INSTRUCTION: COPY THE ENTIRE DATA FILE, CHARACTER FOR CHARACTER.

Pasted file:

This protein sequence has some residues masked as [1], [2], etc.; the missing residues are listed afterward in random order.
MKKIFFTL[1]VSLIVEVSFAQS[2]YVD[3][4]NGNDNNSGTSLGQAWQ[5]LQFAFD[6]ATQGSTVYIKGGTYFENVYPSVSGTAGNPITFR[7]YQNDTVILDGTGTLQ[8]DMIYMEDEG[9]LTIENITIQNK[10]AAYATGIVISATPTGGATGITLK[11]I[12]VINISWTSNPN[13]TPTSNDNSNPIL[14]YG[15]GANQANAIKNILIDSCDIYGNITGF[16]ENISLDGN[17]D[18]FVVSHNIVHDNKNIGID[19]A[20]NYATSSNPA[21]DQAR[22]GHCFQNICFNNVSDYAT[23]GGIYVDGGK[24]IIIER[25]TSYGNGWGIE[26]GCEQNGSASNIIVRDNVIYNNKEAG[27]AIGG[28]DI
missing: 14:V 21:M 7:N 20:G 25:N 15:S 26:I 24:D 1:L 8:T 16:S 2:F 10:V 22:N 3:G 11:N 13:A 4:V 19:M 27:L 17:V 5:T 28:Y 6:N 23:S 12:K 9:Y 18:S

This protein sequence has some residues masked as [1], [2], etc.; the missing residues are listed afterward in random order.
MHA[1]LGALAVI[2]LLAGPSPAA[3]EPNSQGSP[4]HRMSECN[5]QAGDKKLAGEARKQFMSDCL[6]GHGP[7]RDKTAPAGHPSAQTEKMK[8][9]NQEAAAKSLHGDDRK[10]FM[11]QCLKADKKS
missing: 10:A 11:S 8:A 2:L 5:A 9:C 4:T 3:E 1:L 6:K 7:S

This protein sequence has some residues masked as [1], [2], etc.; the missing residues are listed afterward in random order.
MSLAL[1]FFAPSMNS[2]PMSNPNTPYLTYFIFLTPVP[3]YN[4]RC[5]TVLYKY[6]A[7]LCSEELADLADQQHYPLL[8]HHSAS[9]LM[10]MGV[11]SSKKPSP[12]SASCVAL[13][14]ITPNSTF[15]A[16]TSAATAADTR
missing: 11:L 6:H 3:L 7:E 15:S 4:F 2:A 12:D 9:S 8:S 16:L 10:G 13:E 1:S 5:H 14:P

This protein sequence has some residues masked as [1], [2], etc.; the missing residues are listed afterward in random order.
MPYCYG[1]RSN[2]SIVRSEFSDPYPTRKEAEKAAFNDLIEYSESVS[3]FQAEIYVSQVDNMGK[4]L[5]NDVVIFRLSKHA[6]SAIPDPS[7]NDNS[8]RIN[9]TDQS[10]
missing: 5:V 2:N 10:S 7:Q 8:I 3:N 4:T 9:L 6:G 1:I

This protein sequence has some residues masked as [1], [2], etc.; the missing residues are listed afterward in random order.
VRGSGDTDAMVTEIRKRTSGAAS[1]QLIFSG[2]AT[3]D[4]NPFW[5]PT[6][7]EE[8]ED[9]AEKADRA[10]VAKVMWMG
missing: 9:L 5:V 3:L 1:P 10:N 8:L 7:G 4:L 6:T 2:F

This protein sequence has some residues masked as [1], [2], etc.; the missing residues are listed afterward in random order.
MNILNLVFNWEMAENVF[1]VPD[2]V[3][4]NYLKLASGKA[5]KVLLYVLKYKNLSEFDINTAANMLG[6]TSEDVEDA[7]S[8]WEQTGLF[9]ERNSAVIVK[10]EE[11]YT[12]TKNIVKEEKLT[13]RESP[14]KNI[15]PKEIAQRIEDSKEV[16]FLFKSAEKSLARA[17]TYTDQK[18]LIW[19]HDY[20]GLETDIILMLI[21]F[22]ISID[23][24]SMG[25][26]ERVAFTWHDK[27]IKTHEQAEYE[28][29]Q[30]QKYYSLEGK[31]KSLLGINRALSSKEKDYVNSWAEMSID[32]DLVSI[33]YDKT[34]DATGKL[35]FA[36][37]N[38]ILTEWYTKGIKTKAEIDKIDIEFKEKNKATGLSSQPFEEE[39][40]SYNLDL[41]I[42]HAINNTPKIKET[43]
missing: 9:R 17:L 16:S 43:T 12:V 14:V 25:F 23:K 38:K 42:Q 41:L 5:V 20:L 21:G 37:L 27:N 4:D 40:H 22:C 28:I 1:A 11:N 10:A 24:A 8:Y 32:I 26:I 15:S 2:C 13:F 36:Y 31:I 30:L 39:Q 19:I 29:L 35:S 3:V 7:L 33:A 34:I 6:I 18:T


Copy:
This protein sequence has some residues masked as [1], [2], etc.; the missing residues are listed afterward in random order.
MKKIFFTL[1]VSLIVEVSFAQS[2]YVD[3][4]NGNDNNSGTSLGQAWQ[5]LQFAFD[6]ATQGSTVYIKGGTYFENVYPSVSGTAGNPITFR[7]YQNDTVILDGTGTLQ[8]DMIYMEDEG[9]LTIENITIQNK[10]AAYATGIVISATPTGGATGITLK[11]I[12]VINISWTSNPN[13]TPTSNDNSNPIL[14]YG[15]GANQANAIKNILIDSCDIYGNITGF[16]ENISLDGN[17]D[18]FVVSHNIVHDNKNIGID[19]A[20]NYATSSNPA[21]DQAR[22]GHCFQNICFNNVSDYAT[23]GGIYVDGGK[24]IIIER[25]TSYGNGWGIE[26]GCEQNGSASNIIVRDNVIYNNKEAG[27]AIGG[28]DI
missing: 14:V 21:M 7:N 20:G 25:N 15:S 26:I 24:D 1:L 8:T 16:S 2:F 10:V 22:N 3:G 11:N 13:A 4:V 19:M 27:L 17:V 5:T 28:Y 6:N 23:S 12:K 9:Y 18:S

This protein sequence has some residues masked as [1], [2], etc.; the missing residues are listed afterward in random order.
MHA[1]LGALAVI[2]LLAGPSPAA[3]EPNSQGSP[4]HRMSECN[5]QAGDKKLAGEARKQFMSDCL[6]GHGP[7]RDKTAPAGHPSAQTEKMK[8][9]NQEAAAKSLHGDDRK[10]FM[11]QCLKADKKS
missing: 10:A 11:S 8:A 2:L 5:A 9:C 4:T 3:E 1:L 6:K 7:S

This protein sequence has some residues masked as [1], [2], etc.; the missing residues are listed afterward in random order.
MSLAL[1]FFAPSMNS[2]PMSNPNTPYLTYFIFLTPVP[3]YN[4]RC[5]TVLYKY[6]A[7]LCSEELADLADQQHYPLL[8]HHSAS[9]LM[10]MGV[11]SSKKPSP[12]SASCVAL[13][14]ITPNSTF[15]A[16]TSAATAADTR
missing: 11:L 6:H 3:L 7:E 15:S 4:F 2:A 12:D 9:S 8:S 16:L 10:G 13:E 1:S 5:H 14:P

This protein sequence has some residues masked as [1], [2], etc.; the missing residues are listed afterward in random order.
MPYCYG[1]RSN[2]SIVRSEFSDPYPTRKEAEKAAFNDLIEYSESVS[3]FQAEIYVSQVDNMGK[4]L[5]NDVVIFRLSKHA[6]SAIPDPS[7]NDNS[8]RIN[9]TDQS[10]
missing: 5:V 2:N 10:S 7:Q 8:I 3:N 4:T 9:L 6:G 1:I

This protein sequence has some residues masked as [1], [2], etc.; the missing residues are listed afterward in random order.
VRGSGDTDAMVTEIRKRTSGAAS[1]QLIFSG[2]AT[3]D[4]NPFW[5]PT[6][7]EE[8]ED[9]AEKADRA[10]VAKVMWMG
missing: 9:L 5:V 3:L 1:P 10:N 8:L 7:G 4:L 6:T 2:F

This protein sequence has some residues masked as [1], [2], etc.; the missing residues are listed afterward in random order.
MNILNLVFNWEMAENVF[1]VPD[2]V[3][4]NYLKLASGKA[5]KVLLYVLKYKNLSEFDINTAANMLG[6]TSEDVEDA[7]S[8]WEQTGLF[9]ERNSAVIVK[10]EE[11]YT[12]TKNIVKEEKLT[13]RESP[14]KNI[15]PKEIAQRIEDSKEV[16]FLFKSAEKSLARA[17]TYTDQK[18]LIW[19]HDY[20]GLETDIILMLI[21]F[22]ISID[23][24]SMG[25][26]ERVAFTWHDK[27]IKTHEQAEYE[28][29]Q[30]QKYYSLEGK[31]KSLLGINRALSSKEKDYVNSWAEMSID[32]DLVSI[33]YDKT[34]DATGKL[35]FA[36][37]N[38]ILTEWYTKGIKTKAEIDKIDIEFKEKNKATGLSSQPFEEE[39][40]SYNLDL[41]I[42]HAINNTPKIKET[43]
missing: 9:R 17:L 16:S 43:T 12:V 14:V 25:F 23:K 38:K 42:Q 41:L 5:V 20:L 21:G 37:L 27:N 4:D 40:H 22:C 28:I 1:A 11:N 10:A 24:A 8:Y 32:I 26:I 15:S 2:C 13:F 36:Y 31:I 30:L 39:Q 19:I 29:L 35:S 3:V 7:L 33:A 34:I 6:I 18:T